- Museum number
An inlaid sphere: a wooden sphere carved in wood apparently in two sections, presumably joined at central register. Pierced at top and bottom. The exterior surface was carved to receive the inlays, all the hollows were coated with coloured substances which in general do not match the colours of the glass inlays.
There is a central register of squares chiefly red and green alternating, but there are a few in dark-blue glass. The remaining areas of the sphere are inlaid to represent lotus flowers as if growing out of the openings at the two poles and thus facing. The outer and larger petals are in opaque white glass. The smaller and inner petals are in green and blue glass. The small triangular spaces adjoining the tips of the petals directly above and below the central register are inlaid in opaque red glass. All exposed wooden surfaces were covered with gold leaf.
Diameter: 4.70 centimetres
Height: 5.23 centimetres
- Curator's comments
- One of a pair. These spheres, seemingly unique, were acquired by Henry Wallis in March 1891, apparently in Cairo, along with the splendid open-work vase in Egyptian blue now in Brooklyn. The vase is so characteristic of work produced at Tuna el-Gebel that that site is the probable provenance. All three objects were acquired at the very time when that site was being looted, as we know from the records of Major Myers and others.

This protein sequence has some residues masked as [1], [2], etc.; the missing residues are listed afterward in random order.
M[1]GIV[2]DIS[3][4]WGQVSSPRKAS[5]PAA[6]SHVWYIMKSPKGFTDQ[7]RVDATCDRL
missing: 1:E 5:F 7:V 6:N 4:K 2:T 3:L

The function of these spheres has never been satisfactorily explained. An identification with mace heads has been suggested. But that form had long since gone out of use as a funerary or votive offering. The piercings suggest that they were mounted on an armature along with other elements, the ensemble presumably forming a votive staff or sceptre.
While these spheres are said to have been found with the openwork vase assigned to the Twenty-second Dynasty now in Brooklyn, it is not necessary to place these pieces so late. Objects at least as early as the reign of Amenhotep III were numerous at Tuna el-Gebel. The splendid workmanship of the spheres strongly suggests the date assigned here.
A letter written by Wallis to Mr. Franks of the British Museum, dated 2 March 1891, is apparently the first mention of these unusual pieces. He wrote, 'Also two wooden balls encrusted with glass paste set in gold. Similar work is found on Ramesside coffins, so the date will probably be the XXth dynasty.' He makes no mention of the provenance or of the open-work vase. It is difficult to understand what he had in mind in this reference to Ramesside coffins.
C N Reeves (1990) suggests that this and EA 37500 were perhaps 'elaborate toys - rattles - of the type represented in a less sophisticated form by British Museum EA 46709-12'.
H. Wallis, 'Egyptian Ceramic Art, The MacGregor Collection' (London, 1898), mentioned on page opposite pl. III.
C N Reeves, JEA 76 (1990), 236.
- Not on display
- Acquisition date
- Egypt and Sudan
- BM/Big number
- Registration number